Date published: 2019-08-19
Rated 5 out of 5 by from very informative I really like the presentation of knowledge of Professor Kloss. He starts at the very beginning of the Renaissance and then proceeds to discuss thoroughly the artists and their works of the Renaissance
Date published: 2019-06-20
Rated 5 out of 5 by from Remarkable art course and instructor. It's wonderful to visually take in the great works of art, but listening to Professor Kloss bring the details not only of the art, but of the artists and their lives brings you so much more enjoyment to the course.
Date published: 2019-06-19
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Great Artists of the Italian Renaissance
Course Trailer
Italy and the Renaissance
1: Italy and the Renaissance

This lecture examines the features of late medieval culture in Italy that paved the way for the Renaissance. In painting, Giotto di Bondone evolved a proto-Renaissance style in contrast to the prevailing late-Gothic style.

32 min
From Gothic to Renaissance
2: From Gothic to Renaissance

Around 1400, a European-wide style known as International Gothic flourished in Italy. Artists including Lorenzo Monaco and Gentile da Fabriano retained this style. Others, such as Lorenzo Ghiberti, developed a new style that we call Renaissance.

30 min
Brunelleschi and Ghiberti in Florence
3: Brunelleschi and Ghiberti in Florence

Architecture is central to understanding the birth of the Renaissance, and it was in Florence that the first great buildings of the Renaissance were constructed. This lecture looks at the buildings of Filippo Brunelleschi and the famous bronze doors of Lorenzo Ghiberti.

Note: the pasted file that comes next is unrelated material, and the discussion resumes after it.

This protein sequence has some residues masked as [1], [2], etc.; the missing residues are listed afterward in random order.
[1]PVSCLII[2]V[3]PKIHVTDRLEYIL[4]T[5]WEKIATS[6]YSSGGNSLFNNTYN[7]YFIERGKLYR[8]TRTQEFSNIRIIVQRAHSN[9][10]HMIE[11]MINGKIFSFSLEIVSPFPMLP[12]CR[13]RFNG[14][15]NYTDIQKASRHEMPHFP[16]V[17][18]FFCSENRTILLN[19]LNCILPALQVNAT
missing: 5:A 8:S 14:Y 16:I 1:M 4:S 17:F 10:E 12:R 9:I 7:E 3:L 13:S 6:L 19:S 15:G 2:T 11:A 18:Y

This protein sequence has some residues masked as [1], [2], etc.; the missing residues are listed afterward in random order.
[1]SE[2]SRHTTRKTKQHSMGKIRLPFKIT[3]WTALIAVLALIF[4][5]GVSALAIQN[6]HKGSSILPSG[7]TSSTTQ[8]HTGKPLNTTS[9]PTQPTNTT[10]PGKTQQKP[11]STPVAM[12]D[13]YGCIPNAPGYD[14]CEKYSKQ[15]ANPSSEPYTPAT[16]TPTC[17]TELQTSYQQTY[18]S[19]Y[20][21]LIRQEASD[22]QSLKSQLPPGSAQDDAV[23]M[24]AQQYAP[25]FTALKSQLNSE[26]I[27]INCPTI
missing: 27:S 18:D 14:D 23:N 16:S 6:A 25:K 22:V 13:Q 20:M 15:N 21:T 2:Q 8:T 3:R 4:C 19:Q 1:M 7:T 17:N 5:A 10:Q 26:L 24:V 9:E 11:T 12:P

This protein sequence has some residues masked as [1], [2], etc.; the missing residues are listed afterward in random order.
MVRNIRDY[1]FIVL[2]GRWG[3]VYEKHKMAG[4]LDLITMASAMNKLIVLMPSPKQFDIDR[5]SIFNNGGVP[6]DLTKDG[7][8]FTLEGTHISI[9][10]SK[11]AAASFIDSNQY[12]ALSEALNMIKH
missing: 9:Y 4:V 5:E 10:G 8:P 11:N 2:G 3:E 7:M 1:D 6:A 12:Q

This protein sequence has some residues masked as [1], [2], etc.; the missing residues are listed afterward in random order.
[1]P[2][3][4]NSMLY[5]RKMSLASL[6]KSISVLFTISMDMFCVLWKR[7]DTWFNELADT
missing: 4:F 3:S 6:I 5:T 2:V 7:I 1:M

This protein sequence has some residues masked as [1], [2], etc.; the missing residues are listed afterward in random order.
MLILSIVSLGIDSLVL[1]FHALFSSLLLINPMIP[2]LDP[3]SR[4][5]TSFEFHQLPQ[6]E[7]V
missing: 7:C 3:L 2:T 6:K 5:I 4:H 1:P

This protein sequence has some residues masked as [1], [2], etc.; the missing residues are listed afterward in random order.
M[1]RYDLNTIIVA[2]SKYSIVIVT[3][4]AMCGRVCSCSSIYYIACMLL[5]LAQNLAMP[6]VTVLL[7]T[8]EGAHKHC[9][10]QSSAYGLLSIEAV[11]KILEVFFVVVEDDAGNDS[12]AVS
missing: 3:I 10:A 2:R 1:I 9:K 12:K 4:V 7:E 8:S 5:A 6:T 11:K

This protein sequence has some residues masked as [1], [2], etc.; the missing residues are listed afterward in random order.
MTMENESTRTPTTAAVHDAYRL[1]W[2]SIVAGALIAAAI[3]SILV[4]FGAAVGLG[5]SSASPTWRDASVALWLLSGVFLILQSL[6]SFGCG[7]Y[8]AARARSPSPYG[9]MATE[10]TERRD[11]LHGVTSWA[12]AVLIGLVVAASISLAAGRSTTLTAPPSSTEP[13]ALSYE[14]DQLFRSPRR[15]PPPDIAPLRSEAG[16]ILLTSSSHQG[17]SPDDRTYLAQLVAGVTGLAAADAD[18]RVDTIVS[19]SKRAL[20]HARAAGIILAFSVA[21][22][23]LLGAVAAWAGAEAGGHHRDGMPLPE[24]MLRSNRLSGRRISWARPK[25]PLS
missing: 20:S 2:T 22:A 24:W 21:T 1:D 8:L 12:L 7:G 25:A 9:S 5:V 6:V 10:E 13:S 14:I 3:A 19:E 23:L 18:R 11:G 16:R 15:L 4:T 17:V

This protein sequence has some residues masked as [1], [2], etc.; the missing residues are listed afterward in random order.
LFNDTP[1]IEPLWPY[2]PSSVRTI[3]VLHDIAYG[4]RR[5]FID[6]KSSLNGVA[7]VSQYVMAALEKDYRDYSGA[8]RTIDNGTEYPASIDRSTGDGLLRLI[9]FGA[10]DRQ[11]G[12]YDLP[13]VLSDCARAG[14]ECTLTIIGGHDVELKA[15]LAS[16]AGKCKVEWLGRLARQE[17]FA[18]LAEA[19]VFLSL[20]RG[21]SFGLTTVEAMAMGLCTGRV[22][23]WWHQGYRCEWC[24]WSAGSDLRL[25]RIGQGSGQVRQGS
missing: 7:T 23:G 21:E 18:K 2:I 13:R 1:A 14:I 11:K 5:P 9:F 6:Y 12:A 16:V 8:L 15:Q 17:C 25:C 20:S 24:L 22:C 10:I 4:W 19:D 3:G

30 min
Donatello and Luca della Robbia
4: Donatello and Luca della Robbia

The most influential visual artist in Italy in the 15th century was Donatello. This lecture traces his work until he moved to Padua in 1443. Also covered is Luca della Robbia, whose superb choir gallery for the Florence Cathedral is in direct competition with Donatello's choir gallery for the same church.

29 min
Masaccio
5: Masaccio

The first of two lectures on Masaccio examines his Pisa Altarpiece. Also studied is his monumental fresco The Trinity, with attention to his introduction of one-point perspective....

30 min
Masaccio-The Brancacci Chapel
6: Masaccio-The Brancacci Chapel

This lecture looks at Masaccio's principal frescoes for the Brancacci Chapel, with special attention to their melding of style and narrative content. Masaccio undertook the project with Masolino.

31 min
Fra Angelico and Fra Filippo Lippi
7: Fra Angelico and Fra Filippo Lippi

Fra Angelico and Fra Filippo Lippi were the most important painters in Florence after the death of Masaccio. Fra Angelico was able to switch between a late medieval style and a more realistic Renaissance manner. Fra Filippo Lippi's paintings combine charm and inward quietness.

31 min
Three Specialists
8: Three Specialists